Open Dialogue Program

Jane Hetherington flyer imageISPS Australia and Australian College of Applied Psychology present "Implementing Peer Supported Open Dialogue in the UK by Jane Hetherington"

Date: Tuesday 16th February 2016
Time: 6.00pm to 8.00pm
Location: Level 5, 11 York Street, Sydney
Cost: covered by ACAP
Bookings: through

Download the flyer here (PDF 80.3KB).

For more information click here

Consumers, carers and clinicians had the opportunity to hear how one US organisation has implemented the ‘Open Dialogue’ model of psychiatric care at an information session hosted by the Mental Health Commission of NSW on 5 November 2015.

Australian and New Zealand Journal of Family Therapy Special Open Dialogue Edition of Australia and New Zealand Journal of Family Therapy Vol 36 Issue 1 March 2015

If you are interested in the Finnish Open Dialogue Approach to treating mental health, this Special Issue has 203 pages of articles and editorials.

You can view or download the articles on Wiley.  Some articles are more applicable to therapists, however a carer has advised us that any viewer can understand all articles.

Link to the Special Edition articles here


Jaakko Seikkula Speaks on Finnish Open Dialogue, Social Networks, and Recovery from Psychosis

Trailer for "OPEN DIALOGUE," a documentary by Daniel Mackler about
an alternative Finnish approach to healing psychosis which is achieving the best results in the world

Information from film-maker Daniel Mackler's website

In the far north of Finland, a stone’s throw from the Arctic Circle, a group of innovative family therapists converted the area’s traditional mental health system, which once boasted some of Europe’s poorest outcomes for schizophrenia, into one that now gets the best statistical results in the world for first-break psychosis.  They call their approach Open Dialogue.
Their principles, though radical in this day and age of multi-drug cocktails and involuntary hospitalizations, are surprisingly simple.  They meet clients in crisis immediately and often daily until the crises are resolved.  They avoid hospitalization and its consequential stigma, preferring to meet in the homes of those seeking their services.  And, perhaps most controversially, they avoid the use of anti-psychotic medication wherever possible.
They also work in groups, because they view psychosis as a problem involving relationships.  They include in the treatment process the families and social networks of those seeking their help, and their clinicians work in teams, not as isolated, sole practitioners.  Additionally, their whole approach values of the voice of everyone in the process, most especially the person directly in crisis.  And finally, they provide their services, which operate within the context of Finnish socialized medicine, for free.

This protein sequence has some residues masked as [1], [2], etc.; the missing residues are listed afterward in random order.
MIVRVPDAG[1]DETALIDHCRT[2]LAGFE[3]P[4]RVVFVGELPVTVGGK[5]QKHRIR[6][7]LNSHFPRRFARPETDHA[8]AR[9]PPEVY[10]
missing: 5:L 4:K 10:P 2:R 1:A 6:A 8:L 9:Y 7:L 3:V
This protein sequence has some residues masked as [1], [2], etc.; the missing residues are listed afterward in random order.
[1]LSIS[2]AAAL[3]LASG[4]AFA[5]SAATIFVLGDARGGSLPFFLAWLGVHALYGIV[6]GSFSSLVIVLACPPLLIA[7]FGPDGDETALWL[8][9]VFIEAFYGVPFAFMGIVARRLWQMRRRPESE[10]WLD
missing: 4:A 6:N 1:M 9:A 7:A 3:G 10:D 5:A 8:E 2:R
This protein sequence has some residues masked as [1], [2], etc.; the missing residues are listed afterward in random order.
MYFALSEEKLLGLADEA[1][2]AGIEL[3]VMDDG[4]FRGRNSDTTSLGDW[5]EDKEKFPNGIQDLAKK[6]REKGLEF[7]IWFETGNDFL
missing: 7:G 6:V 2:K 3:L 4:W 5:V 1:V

The Open Dialogue documentary weaves together interviews with psychiatrists, psychologists, nurses, and journalists to create both a powerful vision of medication-free recovery and a hard-hitting critique of traditional psychiatry.

You can obtain the Open Dialogue Documentary from Daniel Mackler’s website

My Reflections on the Finnish Open Dialogue Project
Daniel Mackler (a post written by Daniel Mackler for Beyond Meds -

In June of 2010, I visited Western Lapland in Finland for two weeks. My goal was to make a documentary film on the Open Dialogue project. Although the film is now complete, and I feel it tells their story fairly well, there remains a lot that I left out — things I somehow, for one reason or another, couldn’t capture on camera.

I want to share a few of those missing things here. I first want to share my impressions of arriving at the Keropudas Hospital in Tornio, Finland, which is the nerve center for Finnish Open Dialogue. It all began there, almost thirty years ago. I actually stayed on the hospital grounds for my two weeks in northern Finland, so I had a lot of time to spend wandering around the hospital, talking with patients, and just watching how life unfolded on a day-to-day basis, and in the evenings too. Because of the Finnish confidentiality rules, however, I was not allowed to film patients — which was very disappointing and frustrating for me — but the administrators did let me talk with whomever I wanted, ask whatever questions I wished, walk freely inside the hospital without a pass or escort, and even visit their locked ward whenever I wanted, which I did often. Oddly, no one seemed to mind what I did there, or where I went — they really let me go free. I also sat in on many Open Dialogue therapy sessions, which, again unfortunately, I couldn’t film, but I did come away with impressions. Many...  ... ...